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Four judges of India’s Supreme Court slam their chief in public

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NEW DELHI: Justices Kurian Joseph, Jasti Chelameswar, Ranjan Gogoi and Madan Lokur address media personnel at a news conference on 
Friday.—Reuters
NEW DELHI: Justices Kurian Joseph, Jasti Chelameswar, Ranjan Gogoi and Madan Lokur address media personnel at a news conference on Friday.—Reuters

NEW DELHI: Democracy in India is at stake, said four senior Supreme Court judges on Friday as they went public in an unprecedented move with complaints against Chief Justice Dipak Misra.

They said that “things are not in order” with regard to what they described as “the administration of the Supreme Court”. An independent judiciary was essential for a functioning democracy, they said.

Asked if they believed the chief justice should be impeached, they said: “Let the nation decide.”

The four are the most senior judges at the court after Justice Misra.

A slew of issues have cropped up recently, putting focus on Justice Misra. They began with a case he was hearing about corruption.

Chief Justice Dipak Misra is expected to preside over Babri Masjid land case

The CBI meanwhile was investigating a related case concerning the licence for a medical college in which the accused were said to be plotting to bribe the judges hearing the case. Justice Misra was hearing it.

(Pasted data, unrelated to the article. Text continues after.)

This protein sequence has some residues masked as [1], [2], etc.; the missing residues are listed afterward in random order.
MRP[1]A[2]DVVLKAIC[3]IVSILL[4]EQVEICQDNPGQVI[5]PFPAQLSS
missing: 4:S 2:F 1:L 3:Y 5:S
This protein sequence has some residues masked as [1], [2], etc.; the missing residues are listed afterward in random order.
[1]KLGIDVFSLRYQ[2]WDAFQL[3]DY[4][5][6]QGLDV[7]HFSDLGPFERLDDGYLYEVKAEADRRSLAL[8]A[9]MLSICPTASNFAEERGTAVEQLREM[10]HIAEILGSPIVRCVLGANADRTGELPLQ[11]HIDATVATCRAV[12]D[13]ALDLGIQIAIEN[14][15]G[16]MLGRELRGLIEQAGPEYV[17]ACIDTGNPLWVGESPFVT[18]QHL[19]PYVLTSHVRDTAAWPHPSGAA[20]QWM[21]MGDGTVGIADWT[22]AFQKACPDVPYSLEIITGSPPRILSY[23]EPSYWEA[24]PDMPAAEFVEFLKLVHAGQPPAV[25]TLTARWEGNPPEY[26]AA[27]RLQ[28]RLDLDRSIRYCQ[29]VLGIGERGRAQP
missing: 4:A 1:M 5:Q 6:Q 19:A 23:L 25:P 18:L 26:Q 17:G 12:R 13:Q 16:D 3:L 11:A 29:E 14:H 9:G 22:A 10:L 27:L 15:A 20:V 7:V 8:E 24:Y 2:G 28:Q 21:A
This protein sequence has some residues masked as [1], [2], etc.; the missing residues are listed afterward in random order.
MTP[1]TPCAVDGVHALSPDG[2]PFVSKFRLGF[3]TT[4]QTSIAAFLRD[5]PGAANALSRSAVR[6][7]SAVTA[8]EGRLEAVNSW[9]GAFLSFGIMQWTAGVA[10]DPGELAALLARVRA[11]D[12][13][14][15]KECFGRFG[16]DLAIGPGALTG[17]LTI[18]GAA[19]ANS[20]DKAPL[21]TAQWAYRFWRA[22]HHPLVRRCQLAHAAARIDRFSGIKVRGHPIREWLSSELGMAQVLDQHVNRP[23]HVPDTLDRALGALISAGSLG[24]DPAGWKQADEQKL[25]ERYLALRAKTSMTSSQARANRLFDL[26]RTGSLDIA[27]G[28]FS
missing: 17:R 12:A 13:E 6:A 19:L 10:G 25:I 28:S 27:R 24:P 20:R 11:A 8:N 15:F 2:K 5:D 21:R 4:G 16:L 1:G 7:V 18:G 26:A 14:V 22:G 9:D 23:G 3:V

When some lawyers seeking judicial accountability moved a separate bench of the Supreme Court, including some of the judges who spoke to the media on Friday, Justice Misra overruled their involvement with the medical college case and assigned it to a bench of junior judges.

The showdown also concerns dark rumours about the mysterious death of a judge who was hearing a murder case in which BJP president Amit Shah was named.

CBI judge B.H. Loya was hearing a case that accused Mr Shah of murder when he died in Nagpur in December 2014. His family alleged that his death was unnatural and came after he was offered Rs1 billion as a bribe to rule in favour of the BJP leader.

Medical records show that Judge Loya died of cardiac arrest. Within weeks of his death, Mr Shah was acquitted.

The Bombay High Court is already looking into the suspicious circumstances of the death but there have been reports that the Supreme Court may take the case under its own purview.

Justice Misra is also expected to preside soon over the crucial case of who owns the land on which the Babri Masjid stood before it was demolished by Hindu zealots in 1992.

Published in Dawn, January 13th, 2018